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Chardonnay

A green skinned white grape that is believed to have originated in Burgundy. It is now the most widely planted grape in the world and captures the imagination of wine drinkers with its flavours, styles and great qualities.

In simple terms Chardonnay is a very neutral grape. What makes it are two elements; one, the terroir/soils linked with the climate, and two, the vinification techniques and links with oak. Such conditions change around the world, which makes the Chardonnay grape fascinating and fun to enjoy.

After many stories its origin has been put down to a link between the Pinot and Gouais Blanc grapes. It thrives on marl, chalk and limestone, the underlying soils having a major impact on the quality and flavours. The best example of this is to trace the soils of the Cote D’Or and see where the finest white Burgundies come from. Then look at the wines of Chablis and the impact of Kimmeridge marl and chalk that deliver a flinty mineral style. It’s a fascinating story with the other major impact coming from the winemaker, not just in the winemaking process, but even more so with the influence of oak. The impact of oak softens the acidity, and adds flavours from toasty, vanilla, buttery, spicy and even smoky, depending on how the oak is used. Chardonnay is an amazing grape and it changes as you look at new countries and fashions.

France produces the classic beautiful buttery white Burgundies or the crisper flinty Chablis as great examples. It also produces Chardonnay for great sparkling wines such as Champagne and Limoux. Other regions include The Loire, Alsace, Jura, Savoie, and Languedoc.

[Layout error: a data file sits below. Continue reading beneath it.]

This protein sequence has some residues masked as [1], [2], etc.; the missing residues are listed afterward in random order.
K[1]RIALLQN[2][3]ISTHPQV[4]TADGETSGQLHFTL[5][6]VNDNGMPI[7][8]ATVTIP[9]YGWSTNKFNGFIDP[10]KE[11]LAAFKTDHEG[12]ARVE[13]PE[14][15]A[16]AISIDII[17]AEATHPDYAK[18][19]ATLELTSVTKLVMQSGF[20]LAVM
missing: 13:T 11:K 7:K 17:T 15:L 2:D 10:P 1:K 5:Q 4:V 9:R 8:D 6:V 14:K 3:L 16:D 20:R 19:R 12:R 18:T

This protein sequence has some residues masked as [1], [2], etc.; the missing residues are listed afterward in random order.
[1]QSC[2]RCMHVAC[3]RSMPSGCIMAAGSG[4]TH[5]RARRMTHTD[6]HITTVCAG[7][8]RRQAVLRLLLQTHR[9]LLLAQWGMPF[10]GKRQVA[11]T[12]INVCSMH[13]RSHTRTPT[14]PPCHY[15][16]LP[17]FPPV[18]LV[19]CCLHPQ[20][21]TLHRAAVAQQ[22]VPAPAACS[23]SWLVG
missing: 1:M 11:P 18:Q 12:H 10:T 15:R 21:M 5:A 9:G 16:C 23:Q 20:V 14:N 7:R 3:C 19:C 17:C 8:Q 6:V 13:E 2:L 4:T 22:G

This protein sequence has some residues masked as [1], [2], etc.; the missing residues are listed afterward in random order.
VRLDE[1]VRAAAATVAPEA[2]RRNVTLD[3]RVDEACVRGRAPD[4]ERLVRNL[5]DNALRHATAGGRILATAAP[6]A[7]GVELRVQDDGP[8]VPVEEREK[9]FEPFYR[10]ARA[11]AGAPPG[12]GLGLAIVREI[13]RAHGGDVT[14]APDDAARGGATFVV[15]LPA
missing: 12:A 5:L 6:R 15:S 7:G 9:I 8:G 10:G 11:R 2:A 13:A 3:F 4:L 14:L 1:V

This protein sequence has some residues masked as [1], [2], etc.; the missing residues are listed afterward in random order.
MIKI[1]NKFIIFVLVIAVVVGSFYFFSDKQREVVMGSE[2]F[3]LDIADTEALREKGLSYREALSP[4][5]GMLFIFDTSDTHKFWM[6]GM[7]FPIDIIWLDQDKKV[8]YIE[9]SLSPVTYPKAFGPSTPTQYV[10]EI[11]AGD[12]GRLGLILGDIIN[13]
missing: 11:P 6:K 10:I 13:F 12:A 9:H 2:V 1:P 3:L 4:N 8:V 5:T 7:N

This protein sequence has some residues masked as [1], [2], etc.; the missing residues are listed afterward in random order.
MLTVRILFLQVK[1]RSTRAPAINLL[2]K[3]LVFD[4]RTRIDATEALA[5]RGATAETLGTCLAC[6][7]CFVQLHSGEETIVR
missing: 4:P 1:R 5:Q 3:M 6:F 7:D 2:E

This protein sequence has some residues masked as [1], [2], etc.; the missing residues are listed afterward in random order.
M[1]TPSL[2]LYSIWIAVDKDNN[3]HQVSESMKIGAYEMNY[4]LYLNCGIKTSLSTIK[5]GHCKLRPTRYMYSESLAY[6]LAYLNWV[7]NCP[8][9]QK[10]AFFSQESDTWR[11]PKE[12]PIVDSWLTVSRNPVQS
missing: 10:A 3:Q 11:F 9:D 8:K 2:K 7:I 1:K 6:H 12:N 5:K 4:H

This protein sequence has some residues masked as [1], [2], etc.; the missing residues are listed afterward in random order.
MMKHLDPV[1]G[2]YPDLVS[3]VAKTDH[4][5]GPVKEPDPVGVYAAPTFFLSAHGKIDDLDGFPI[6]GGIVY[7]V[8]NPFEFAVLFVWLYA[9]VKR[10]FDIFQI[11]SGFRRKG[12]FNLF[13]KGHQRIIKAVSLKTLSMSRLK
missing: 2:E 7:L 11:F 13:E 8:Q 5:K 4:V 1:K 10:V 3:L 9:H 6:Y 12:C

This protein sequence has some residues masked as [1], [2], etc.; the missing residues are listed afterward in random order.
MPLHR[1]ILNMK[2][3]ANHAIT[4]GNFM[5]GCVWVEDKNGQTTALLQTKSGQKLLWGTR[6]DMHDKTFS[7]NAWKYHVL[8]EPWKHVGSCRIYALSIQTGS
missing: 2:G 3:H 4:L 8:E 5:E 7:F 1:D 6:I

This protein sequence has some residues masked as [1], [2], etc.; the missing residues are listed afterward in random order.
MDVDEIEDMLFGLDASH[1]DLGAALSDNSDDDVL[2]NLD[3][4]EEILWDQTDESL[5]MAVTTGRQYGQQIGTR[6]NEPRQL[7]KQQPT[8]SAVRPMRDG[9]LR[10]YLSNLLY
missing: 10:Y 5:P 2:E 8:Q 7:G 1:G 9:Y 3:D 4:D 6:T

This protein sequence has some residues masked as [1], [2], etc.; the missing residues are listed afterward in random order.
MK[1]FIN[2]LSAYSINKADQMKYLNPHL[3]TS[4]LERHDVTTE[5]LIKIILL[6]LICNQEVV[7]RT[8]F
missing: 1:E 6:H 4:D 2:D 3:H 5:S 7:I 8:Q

The next, very different, source is California, where Chardonnays from the Livermore Valley beat the wines of Burgundy in a 1976 blind tasting, beginning the major development of American Chardonnays. With the use of new oaks, a warmer climate gave a richer, softer buttery wine that started to capture the imagination. In 1971 Australia started making even bigger wines in the Hunter Valley often with oak chips in fermentation. Australian Chardonnay changed the market dramatically and planting rapidly appeared in all the main regions. South Africa developed in Stellenbosch. New Zealand in Hawkes Bay and Gisborne, where the flavour is more apple styled. Most countries now produce Chardonnay wines. Now the tide is turning and the oak that made it famous is now declining giving way to a fresher crisper style apple like style where the grape and the terroir are more important.

Chardonnay is a classic, unquestionably one of the finest grapes, and with skill makes a good quality wine. It’s fun to try the different areas, styles and flavours and is a great wine to enjoy on its own. It also likes food from white meats, fish, seafoods, to smoked fish, Asian cooking, light salads –oaky styles cope better with the richer foods. It is an interesting, fun and essential journey to really discover the modern story of Chardonnay.

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